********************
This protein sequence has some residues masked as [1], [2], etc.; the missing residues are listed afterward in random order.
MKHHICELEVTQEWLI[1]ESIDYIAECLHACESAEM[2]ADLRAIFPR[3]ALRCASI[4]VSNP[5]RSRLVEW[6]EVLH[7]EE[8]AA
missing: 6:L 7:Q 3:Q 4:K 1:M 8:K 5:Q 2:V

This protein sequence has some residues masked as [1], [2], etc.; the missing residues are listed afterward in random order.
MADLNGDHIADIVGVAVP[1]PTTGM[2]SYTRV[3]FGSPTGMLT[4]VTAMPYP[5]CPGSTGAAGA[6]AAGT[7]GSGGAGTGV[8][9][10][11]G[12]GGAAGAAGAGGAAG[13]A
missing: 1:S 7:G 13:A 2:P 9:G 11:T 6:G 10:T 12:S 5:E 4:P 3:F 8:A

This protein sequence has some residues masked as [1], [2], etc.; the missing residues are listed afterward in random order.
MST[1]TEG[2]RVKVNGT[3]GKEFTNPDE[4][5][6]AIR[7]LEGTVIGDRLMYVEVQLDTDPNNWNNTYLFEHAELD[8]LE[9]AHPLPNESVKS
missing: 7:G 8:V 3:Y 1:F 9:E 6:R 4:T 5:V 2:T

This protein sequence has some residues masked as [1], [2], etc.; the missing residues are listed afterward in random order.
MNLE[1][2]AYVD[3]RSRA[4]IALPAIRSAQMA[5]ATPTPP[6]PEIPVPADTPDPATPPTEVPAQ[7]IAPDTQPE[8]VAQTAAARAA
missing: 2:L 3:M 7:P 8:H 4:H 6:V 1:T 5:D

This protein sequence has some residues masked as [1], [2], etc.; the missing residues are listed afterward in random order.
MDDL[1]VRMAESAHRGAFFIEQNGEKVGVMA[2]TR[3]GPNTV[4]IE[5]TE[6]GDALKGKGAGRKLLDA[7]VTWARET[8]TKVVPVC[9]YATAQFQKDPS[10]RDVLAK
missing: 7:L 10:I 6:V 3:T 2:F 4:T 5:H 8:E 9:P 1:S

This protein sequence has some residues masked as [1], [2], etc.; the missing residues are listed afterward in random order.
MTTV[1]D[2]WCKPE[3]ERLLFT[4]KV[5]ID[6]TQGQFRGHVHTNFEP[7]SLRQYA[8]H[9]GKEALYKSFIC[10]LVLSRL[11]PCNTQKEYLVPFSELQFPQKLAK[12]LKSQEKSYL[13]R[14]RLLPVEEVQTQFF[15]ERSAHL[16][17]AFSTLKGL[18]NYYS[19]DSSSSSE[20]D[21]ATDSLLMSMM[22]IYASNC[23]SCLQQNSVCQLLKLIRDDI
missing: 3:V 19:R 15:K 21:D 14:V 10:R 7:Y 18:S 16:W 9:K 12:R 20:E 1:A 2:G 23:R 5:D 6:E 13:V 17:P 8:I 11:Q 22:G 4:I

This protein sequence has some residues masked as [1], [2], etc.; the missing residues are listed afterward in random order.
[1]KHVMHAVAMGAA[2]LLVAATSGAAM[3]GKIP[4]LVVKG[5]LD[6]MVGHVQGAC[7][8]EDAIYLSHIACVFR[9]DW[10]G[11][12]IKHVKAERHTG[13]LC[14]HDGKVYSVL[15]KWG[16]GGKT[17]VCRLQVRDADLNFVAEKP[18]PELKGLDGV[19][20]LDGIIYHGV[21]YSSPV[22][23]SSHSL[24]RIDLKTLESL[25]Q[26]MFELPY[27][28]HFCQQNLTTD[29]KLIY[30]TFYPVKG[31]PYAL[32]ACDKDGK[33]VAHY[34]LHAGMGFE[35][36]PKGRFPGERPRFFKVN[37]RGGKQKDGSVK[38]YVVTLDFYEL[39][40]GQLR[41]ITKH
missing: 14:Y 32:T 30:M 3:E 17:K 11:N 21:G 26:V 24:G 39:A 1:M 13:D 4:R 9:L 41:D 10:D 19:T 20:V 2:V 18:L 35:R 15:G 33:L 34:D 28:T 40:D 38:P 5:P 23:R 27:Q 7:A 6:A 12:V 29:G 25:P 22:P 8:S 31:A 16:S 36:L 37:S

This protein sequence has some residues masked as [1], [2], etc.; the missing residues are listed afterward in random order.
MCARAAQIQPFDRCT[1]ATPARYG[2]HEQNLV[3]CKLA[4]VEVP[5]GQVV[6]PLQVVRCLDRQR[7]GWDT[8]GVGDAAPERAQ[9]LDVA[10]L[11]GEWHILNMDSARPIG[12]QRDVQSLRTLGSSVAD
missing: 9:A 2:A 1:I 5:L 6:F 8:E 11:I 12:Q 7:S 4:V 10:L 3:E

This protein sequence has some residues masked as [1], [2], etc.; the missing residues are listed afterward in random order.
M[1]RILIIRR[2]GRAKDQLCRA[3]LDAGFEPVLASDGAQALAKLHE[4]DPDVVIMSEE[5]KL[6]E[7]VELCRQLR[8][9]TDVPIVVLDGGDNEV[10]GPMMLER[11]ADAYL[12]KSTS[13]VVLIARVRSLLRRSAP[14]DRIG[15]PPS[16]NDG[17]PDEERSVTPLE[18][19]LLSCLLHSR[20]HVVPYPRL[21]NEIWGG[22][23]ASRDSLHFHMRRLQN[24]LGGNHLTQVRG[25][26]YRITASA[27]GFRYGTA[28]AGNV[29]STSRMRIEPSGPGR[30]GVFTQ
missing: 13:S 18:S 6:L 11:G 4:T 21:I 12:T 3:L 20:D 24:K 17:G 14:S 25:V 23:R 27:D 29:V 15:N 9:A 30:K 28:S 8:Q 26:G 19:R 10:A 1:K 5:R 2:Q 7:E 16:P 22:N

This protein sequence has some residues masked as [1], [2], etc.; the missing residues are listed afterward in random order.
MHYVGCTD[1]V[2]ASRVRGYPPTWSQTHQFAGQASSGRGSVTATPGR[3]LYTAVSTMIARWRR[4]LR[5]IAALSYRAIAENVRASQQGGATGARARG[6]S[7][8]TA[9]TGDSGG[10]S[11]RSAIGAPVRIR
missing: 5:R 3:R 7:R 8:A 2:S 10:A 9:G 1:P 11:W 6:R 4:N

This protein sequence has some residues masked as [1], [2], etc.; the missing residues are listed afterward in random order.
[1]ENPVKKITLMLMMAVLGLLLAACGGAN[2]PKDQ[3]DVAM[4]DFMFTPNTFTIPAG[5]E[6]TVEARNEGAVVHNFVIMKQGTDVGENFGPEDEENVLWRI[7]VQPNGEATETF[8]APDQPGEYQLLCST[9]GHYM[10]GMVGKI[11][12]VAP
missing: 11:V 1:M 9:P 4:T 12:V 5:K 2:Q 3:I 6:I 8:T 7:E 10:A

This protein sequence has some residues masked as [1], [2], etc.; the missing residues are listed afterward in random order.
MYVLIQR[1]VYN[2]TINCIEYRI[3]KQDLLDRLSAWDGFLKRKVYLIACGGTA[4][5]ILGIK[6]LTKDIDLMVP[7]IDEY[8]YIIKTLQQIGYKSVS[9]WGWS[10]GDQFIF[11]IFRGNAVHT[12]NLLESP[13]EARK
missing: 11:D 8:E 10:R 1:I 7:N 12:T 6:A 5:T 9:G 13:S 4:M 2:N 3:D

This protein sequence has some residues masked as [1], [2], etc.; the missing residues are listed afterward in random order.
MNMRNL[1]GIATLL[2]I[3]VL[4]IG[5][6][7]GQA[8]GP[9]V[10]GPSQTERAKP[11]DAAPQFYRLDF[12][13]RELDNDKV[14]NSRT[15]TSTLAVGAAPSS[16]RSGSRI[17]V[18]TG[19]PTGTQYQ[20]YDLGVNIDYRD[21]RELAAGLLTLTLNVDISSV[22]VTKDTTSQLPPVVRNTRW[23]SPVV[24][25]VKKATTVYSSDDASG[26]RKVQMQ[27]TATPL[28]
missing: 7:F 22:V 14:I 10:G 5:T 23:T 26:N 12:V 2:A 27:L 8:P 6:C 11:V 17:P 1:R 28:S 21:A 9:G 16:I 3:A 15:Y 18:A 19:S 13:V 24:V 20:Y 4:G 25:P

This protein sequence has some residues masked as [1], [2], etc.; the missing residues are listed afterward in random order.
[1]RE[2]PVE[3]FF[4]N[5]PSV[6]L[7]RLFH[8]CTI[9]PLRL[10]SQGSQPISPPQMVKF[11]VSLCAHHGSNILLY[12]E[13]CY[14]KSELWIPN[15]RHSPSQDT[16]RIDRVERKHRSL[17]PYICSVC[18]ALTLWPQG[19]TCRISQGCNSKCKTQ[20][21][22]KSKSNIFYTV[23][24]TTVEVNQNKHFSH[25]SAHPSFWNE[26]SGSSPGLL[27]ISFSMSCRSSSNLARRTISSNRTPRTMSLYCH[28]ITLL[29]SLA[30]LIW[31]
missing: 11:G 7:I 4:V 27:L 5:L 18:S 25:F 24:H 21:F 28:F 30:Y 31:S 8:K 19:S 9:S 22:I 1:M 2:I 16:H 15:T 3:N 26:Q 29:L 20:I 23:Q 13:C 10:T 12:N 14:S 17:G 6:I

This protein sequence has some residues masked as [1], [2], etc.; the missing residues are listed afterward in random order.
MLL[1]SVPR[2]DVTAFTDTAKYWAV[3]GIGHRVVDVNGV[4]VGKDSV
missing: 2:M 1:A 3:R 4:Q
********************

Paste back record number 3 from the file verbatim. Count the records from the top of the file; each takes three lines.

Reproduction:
This protein sequence has some residues masked as [1], [2], etc.; the missing residues are listed afterward in random order.
MST[1]TEG[2]RVKVNGT[3]GKEFTNPDE[4][5][6]AIR[7]LEGTVIGDRLMYVEVQLDTDPNNWNNTYLFEHAELD[8]LE[9]AHPLPNESVKS
missing: 7:G 8:V 3:Y 1:F 9:E 6:R 4:T 5:V 2:T